When the five, newly-imported Asian elephants moved into the recently-opened Wild Asia Precinct (another Jackson Teece project), the heritage Elephant Temple and Paddock which opened when the Zoo re-located to its current site in 1916 was ear-marked for another master-planned function.

The arrival of Gung - the sole male (bull) elephant - has changed those plans, and now the nearly 100-year association of the elephants with the Temple and Paddock will continue.

A key component of the Taronga Conservation Society Australia and regional zoos breeding program, the new Male Elephant Facility provides accommodation for the bull while providing additional pen and paddock space for the female (cow) elephants who visit Gung as part of the breeding program.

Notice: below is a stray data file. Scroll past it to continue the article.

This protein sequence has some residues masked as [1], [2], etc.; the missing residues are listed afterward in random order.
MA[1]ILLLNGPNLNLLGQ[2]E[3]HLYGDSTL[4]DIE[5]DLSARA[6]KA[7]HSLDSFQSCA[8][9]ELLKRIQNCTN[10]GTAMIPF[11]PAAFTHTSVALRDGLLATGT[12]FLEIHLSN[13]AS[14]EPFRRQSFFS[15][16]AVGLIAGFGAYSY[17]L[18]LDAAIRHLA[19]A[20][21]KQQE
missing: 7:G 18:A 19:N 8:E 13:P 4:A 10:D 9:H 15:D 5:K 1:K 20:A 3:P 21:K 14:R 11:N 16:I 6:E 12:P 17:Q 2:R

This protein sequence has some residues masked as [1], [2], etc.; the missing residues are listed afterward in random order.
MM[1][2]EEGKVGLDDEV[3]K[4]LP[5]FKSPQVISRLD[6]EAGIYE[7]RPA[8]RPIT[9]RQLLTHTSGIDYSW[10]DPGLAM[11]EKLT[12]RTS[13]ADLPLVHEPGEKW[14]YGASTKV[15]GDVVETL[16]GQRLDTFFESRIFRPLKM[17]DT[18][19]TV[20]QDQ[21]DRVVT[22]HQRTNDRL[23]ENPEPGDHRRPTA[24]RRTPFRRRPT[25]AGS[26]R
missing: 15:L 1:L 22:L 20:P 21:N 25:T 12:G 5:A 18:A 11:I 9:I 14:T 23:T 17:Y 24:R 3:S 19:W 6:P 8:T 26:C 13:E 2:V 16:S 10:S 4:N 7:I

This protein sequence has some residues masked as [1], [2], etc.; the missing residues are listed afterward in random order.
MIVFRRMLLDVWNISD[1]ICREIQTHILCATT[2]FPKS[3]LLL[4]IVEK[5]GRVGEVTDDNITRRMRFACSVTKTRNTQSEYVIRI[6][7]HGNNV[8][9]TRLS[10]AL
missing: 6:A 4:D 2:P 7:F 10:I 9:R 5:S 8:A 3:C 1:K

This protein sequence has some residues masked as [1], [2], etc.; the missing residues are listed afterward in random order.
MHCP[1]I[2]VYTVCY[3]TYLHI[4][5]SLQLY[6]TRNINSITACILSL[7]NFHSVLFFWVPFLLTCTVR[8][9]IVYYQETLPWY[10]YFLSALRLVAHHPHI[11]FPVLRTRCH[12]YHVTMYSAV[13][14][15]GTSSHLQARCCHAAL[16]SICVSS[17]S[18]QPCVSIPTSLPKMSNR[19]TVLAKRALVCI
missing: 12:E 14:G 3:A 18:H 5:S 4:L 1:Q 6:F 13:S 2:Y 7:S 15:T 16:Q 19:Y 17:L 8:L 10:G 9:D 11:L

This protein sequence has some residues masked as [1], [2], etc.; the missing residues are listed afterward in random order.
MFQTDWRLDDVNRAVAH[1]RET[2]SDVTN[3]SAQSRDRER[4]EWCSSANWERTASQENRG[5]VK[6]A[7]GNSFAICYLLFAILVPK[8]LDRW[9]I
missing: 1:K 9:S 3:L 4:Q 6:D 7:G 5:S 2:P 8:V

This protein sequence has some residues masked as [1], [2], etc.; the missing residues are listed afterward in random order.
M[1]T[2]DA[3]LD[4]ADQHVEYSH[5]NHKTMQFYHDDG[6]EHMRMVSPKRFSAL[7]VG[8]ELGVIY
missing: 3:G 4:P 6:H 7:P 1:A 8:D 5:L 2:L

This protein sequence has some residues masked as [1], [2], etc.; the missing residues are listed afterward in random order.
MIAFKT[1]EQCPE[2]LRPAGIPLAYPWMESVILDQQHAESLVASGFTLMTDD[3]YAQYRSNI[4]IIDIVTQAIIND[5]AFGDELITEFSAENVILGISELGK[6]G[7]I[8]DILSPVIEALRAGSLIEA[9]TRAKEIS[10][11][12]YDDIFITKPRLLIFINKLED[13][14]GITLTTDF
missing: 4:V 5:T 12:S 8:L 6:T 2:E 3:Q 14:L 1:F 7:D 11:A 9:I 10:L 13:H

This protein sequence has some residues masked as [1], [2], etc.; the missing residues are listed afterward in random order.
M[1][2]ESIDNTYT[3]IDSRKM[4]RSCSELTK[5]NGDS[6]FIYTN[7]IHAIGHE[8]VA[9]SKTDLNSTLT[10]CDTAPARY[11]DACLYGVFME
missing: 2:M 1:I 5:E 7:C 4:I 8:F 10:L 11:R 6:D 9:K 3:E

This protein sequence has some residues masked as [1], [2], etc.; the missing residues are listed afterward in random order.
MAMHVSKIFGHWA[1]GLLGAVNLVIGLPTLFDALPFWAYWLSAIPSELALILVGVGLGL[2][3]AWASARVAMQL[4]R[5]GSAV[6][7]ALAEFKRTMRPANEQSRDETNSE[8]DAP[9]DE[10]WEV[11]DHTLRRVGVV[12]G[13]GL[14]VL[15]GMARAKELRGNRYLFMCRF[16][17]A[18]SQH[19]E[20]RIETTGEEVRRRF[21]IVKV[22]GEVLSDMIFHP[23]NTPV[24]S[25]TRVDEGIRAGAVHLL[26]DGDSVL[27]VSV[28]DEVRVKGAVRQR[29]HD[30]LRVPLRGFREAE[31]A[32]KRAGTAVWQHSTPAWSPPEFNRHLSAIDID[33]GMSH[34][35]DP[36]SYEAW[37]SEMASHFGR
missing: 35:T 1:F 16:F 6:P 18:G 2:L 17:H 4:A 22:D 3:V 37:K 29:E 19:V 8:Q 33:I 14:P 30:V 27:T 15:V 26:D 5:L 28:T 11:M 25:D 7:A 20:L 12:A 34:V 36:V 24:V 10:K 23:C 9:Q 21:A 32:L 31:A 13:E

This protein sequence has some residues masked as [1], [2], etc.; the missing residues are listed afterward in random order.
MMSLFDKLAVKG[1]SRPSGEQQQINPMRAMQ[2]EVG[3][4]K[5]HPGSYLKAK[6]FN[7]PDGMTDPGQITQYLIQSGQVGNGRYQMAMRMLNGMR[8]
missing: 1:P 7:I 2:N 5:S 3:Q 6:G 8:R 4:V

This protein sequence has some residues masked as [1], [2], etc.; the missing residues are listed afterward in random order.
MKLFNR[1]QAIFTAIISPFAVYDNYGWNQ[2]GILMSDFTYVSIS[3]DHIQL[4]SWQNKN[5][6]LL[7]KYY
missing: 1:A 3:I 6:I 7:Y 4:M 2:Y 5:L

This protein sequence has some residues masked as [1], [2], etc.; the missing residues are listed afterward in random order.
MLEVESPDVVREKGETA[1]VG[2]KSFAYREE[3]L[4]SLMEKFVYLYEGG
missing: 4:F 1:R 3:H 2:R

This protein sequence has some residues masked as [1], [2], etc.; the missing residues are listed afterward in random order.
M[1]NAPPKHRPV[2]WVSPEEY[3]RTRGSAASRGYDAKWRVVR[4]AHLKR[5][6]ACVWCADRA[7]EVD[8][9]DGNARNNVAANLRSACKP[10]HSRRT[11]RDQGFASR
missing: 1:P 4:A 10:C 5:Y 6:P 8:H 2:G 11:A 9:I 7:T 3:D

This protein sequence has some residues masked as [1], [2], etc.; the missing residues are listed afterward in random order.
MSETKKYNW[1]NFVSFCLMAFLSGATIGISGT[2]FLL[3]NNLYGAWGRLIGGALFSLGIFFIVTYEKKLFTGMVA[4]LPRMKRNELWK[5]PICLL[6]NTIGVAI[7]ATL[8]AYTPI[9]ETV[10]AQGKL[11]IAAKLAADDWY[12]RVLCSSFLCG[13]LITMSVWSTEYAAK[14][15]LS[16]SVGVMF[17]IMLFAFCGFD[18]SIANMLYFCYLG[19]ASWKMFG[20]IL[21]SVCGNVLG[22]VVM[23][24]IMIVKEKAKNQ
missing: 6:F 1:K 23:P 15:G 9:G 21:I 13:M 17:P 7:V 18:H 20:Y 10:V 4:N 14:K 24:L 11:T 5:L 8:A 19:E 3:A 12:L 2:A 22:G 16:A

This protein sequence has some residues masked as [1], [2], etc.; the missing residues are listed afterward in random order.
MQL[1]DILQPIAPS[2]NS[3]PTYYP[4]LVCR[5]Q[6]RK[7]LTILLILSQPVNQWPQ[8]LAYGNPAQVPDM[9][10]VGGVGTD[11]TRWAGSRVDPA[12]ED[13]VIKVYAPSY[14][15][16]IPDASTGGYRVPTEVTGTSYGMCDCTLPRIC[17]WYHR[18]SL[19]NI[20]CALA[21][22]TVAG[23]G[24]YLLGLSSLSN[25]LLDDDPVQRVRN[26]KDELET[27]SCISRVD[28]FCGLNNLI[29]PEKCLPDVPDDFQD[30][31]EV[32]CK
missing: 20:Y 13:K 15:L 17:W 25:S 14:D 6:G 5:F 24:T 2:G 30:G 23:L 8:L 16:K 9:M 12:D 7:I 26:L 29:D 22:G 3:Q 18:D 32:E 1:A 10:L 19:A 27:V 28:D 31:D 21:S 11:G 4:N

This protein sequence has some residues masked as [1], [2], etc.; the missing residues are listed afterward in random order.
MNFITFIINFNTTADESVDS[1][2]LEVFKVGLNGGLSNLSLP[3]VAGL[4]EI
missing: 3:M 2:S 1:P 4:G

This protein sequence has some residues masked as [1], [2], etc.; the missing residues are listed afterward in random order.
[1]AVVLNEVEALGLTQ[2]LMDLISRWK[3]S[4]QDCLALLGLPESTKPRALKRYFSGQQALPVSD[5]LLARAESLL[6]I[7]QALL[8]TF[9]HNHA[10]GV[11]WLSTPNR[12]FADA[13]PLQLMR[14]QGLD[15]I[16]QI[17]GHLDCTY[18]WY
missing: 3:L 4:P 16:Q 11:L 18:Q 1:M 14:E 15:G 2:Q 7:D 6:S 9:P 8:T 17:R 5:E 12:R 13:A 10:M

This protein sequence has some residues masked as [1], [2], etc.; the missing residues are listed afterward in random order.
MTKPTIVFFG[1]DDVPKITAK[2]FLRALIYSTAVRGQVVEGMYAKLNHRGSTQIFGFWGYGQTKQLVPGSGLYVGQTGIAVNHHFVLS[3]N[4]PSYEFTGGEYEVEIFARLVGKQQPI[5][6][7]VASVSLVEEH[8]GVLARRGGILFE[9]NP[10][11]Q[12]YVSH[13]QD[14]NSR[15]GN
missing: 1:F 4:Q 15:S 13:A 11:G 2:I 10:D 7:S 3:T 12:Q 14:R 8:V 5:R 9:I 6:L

Overall, the combined Male Elephant Facility and Wild Asia Precinct exhibits endeavour to replicate the natural social conditions of the elephant, where adolescent bulls are pushed away from their family herd by the herd’s matriarch.

The new barn’s form was designed to produce a strong, respectful statement contrasting with the heritage Elephant Temple and its golden dome. It is an independent background building with detail references to natural shapes and forms.

The success of the facilities and breeding program is already evident, with three cows giving birth in 2009. The first calf (a male) was born in July 2009.